In Oracle, it’s possible to insert literal or concatenate 2 or more character strings or SQL result output together. This manipulation allows you to manipulate the format of data returned by SQL query.

Two solid vertical bar || operator is used to concatenate 2 or more strings. Beside, Oracle also provides the CONCAT character function as an alternative to the vertical bar operator just in case there is situation where it is difficult or impossible to control translation performed by operating system or network utilities. This function should be used in applications that will be moved between environments with differing character sets.

Oracle will automatically casts values into types which can be concatenated. As Oracle interprets NULL as the empty (zero-length) character string, it doesn’t return NULL if an operand is NULL, meaning concatenating a zero-length character string with another operand always results in the other operand, so null can result only from the concatenation of two null strings. To concatenate an expression that might be null, use the NVL function to explicitly convert the expression to a zero-length string.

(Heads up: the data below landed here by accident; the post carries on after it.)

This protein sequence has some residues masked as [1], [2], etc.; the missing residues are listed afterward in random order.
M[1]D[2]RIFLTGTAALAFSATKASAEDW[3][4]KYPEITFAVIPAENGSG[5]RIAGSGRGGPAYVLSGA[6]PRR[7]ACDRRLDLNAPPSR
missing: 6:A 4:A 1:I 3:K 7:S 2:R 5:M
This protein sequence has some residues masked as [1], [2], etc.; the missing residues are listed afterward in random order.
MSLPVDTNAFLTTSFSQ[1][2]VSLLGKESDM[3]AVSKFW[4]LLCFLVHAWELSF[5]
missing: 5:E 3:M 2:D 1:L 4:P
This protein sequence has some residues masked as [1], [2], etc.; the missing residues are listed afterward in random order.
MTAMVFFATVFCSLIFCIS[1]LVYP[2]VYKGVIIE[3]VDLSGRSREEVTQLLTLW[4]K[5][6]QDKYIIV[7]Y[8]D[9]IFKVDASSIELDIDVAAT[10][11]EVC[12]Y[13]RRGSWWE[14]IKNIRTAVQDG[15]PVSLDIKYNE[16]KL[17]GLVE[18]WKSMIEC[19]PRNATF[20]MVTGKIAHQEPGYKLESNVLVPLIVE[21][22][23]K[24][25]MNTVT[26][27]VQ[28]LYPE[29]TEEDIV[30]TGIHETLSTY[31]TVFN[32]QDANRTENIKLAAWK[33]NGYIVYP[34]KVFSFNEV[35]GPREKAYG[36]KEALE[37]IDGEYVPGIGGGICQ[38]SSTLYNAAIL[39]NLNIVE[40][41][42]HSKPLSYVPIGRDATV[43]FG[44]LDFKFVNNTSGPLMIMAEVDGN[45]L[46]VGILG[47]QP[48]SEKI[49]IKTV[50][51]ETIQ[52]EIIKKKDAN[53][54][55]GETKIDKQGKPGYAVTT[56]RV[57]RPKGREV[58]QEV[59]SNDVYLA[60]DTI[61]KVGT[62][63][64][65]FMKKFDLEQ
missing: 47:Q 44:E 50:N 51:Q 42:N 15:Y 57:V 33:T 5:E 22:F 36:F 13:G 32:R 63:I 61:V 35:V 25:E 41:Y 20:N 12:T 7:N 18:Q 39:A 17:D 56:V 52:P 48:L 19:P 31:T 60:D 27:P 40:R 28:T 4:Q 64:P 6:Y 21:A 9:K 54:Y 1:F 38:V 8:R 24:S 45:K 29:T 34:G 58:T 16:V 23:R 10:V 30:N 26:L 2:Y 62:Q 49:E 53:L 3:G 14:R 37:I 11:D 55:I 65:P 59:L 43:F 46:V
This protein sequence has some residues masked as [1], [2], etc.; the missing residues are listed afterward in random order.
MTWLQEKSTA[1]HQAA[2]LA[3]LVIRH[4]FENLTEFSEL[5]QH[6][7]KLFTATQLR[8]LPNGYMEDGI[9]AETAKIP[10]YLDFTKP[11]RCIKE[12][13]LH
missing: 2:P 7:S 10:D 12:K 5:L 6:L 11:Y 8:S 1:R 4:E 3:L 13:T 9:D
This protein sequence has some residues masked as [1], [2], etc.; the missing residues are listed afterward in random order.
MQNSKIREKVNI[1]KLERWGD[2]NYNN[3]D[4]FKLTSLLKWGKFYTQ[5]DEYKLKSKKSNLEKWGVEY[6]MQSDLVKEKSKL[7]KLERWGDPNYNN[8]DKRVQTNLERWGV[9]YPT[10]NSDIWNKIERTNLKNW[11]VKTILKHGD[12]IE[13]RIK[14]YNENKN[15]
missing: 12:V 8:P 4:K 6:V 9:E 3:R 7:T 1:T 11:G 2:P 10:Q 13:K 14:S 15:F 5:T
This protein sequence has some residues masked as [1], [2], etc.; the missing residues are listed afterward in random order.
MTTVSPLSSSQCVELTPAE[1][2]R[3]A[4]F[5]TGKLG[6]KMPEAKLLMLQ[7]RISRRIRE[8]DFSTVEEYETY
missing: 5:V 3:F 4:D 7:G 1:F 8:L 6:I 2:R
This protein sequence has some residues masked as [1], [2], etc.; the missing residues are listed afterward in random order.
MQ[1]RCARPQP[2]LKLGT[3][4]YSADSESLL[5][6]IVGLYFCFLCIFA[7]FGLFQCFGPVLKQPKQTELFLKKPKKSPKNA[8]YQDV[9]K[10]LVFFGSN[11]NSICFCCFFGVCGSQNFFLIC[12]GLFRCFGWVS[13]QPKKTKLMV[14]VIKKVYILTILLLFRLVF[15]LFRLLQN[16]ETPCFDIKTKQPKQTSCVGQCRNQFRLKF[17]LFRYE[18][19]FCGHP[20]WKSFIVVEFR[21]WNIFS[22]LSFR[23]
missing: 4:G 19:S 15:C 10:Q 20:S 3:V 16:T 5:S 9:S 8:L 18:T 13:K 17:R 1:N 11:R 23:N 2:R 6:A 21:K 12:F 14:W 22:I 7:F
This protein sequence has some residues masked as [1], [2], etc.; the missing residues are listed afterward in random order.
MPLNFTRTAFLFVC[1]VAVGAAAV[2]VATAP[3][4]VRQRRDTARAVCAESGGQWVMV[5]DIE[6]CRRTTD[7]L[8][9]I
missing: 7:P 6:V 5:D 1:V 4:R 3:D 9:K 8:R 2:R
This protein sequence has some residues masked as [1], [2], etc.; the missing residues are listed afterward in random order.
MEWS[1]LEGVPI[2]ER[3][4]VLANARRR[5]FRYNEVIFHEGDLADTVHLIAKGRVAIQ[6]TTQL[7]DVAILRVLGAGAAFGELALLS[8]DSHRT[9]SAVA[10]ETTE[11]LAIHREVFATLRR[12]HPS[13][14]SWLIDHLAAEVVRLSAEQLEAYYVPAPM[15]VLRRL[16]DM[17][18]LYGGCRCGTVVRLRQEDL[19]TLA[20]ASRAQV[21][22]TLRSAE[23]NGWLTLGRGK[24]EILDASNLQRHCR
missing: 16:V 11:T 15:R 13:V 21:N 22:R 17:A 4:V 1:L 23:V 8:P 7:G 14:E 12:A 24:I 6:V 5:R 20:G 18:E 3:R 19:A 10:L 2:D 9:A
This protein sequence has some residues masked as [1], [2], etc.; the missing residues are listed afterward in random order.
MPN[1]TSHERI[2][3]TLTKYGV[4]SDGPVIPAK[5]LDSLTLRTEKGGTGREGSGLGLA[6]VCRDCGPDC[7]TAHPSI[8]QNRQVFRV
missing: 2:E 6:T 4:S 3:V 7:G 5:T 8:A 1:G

Concatenating two strings results in another character string. If both character strings are of datatype CHAR, the result has datatype CHAR and is limited to 2000 characters. If either string is of datatype VARCHAR2, the result has datatype VARCHAR2 and is limited to 4000 characters. Trailing blanks in character strings are preserved by concatenation, regardless of the strings’ datatypes.

For literal insertion, put the strings between the single quote ‘ in the SQL statement.

Example and Usage:

SELECT 'Name is ' || name FROM table;

Name is whatever_name

SELECT number || ' - ' || description FROM table ORDER BY number

1 – description 1
2 – description 2

Advance Usage:

It’s possible to use Concatenation and Literal Insertion to generate a set of SQL query language automatically, especially when need to perform same operation to lots of tables, i.e dropping a lot of tables. To do this, format the SQL data query language to output the query result in valid SQL format, and spool the SQL query results to a file. Then execute the file that contains SQL statements.


SELECT 'DROP TYPE ' || type_name || ';'

will generates:

DROP TYPE type_name

that can be run at SQL*Plus by calling the file with @filename. All types that been selected from first SQL statements will be dropped from the database.